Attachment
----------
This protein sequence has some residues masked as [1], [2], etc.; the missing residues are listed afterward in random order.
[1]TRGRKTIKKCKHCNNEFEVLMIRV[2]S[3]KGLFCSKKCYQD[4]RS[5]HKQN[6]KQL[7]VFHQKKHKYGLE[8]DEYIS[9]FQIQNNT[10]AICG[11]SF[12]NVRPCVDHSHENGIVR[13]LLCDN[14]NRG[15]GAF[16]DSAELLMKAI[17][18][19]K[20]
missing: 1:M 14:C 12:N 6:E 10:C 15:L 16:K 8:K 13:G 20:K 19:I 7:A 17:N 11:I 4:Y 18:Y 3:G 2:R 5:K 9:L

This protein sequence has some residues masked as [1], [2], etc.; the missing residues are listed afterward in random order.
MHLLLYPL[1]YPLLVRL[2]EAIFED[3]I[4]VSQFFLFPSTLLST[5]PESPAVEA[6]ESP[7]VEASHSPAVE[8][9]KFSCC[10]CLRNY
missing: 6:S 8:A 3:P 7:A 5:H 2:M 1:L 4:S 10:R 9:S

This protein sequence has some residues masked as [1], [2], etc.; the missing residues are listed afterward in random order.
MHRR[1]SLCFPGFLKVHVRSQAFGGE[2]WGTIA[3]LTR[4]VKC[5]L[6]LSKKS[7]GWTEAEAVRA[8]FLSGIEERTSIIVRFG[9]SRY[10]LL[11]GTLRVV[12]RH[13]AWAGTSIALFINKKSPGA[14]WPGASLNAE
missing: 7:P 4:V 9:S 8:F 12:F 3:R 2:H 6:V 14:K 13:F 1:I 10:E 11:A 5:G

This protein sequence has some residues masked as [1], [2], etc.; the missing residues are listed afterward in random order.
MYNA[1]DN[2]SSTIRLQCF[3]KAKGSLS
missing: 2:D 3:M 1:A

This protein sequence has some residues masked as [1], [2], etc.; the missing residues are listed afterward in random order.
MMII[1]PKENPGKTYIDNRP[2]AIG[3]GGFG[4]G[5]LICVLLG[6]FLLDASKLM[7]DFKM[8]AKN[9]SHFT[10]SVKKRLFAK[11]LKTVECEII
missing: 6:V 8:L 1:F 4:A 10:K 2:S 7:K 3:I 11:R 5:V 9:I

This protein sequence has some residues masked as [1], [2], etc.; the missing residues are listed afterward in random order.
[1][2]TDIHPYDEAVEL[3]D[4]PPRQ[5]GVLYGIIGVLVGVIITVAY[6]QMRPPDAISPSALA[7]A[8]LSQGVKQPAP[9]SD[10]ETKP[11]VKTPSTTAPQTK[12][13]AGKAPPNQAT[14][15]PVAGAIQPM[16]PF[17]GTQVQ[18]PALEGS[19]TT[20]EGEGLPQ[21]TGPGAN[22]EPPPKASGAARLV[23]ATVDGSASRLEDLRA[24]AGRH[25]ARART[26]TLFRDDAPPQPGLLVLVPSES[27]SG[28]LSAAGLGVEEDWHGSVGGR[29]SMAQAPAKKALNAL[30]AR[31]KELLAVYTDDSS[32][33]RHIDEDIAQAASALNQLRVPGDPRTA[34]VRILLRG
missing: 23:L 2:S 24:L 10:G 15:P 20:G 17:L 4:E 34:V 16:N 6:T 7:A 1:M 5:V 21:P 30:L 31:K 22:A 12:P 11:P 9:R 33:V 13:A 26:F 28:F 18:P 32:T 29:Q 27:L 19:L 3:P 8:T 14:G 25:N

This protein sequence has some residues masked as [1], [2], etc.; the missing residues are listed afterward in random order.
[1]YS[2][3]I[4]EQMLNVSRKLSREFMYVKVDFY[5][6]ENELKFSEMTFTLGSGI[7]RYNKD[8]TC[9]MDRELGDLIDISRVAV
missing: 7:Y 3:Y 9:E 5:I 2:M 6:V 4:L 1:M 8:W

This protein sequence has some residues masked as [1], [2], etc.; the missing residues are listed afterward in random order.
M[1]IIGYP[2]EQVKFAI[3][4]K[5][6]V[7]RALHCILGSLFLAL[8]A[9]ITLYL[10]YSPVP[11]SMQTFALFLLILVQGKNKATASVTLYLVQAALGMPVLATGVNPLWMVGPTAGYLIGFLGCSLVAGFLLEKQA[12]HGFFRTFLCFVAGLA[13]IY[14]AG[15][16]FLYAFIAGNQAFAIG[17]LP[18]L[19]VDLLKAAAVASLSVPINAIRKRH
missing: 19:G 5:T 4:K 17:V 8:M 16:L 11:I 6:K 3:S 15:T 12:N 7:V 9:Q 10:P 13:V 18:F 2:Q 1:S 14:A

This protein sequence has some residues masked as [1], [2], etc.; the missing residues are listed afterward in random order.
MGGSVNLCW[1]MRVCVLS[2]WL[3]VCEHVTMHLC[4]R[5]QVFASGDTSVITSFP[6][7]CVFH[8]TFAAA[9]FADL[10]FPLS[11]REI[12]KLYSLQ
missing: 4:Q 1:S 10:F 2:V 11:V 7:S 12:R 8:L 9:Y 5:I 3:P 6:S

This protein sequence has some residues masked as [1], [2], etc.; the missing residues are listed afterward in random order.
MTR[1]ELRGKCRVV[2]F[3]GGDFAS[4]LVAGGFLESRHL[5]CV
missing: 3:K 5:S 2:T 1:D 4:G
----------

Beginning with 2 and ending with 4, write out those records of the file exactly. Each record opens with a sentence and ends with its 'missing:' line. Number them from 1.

This protein sequence has some residues masked as [1], [2], etc.; the missing residues are listed afterward in random order.
MHLLLYPL[1]YPLLVRL[2]EAIFED[3]I[4]VSQFFLFPSTLLST[5]PESPAVEA[6]ESP[7]VEASHSPAVE[8][9]KFSCC[10]CLRNY
missing: 6:S 8:A 3:P 7:A 5:H 2:M 1:L 4:S 10:R 9:S

This protein sequence has some residues masked as [1], [2], etc.; the missing residues are listed afterward in random order.
MHRR[1]SLCFPGFLKVHVRSQAFGGE[2]WGTIA[3]LTR[4]VKC[5]L[6]LSKKS[7]GWTEAEAVRA[8]FLSGIEERTSIIVRFG[9]SRY[10]LL[11]GTLRVV[12]RH[13]AWAGTSIALFINKKSPGA[14]WPGASLNAE
missing: 7:P 4:V 9:S 8:F 12:F 3:R 2:H 6:V 14:K 13:F 1:I 10:E 11:A 5:G

This protein sequence has some residues masked as [1], [2], etc.; the missing residues are listed afterward in random order.
MYNA[1]DN[2]SSTIRLQCF[3]KAKGSLS
missing: 2:D 3:M 1:A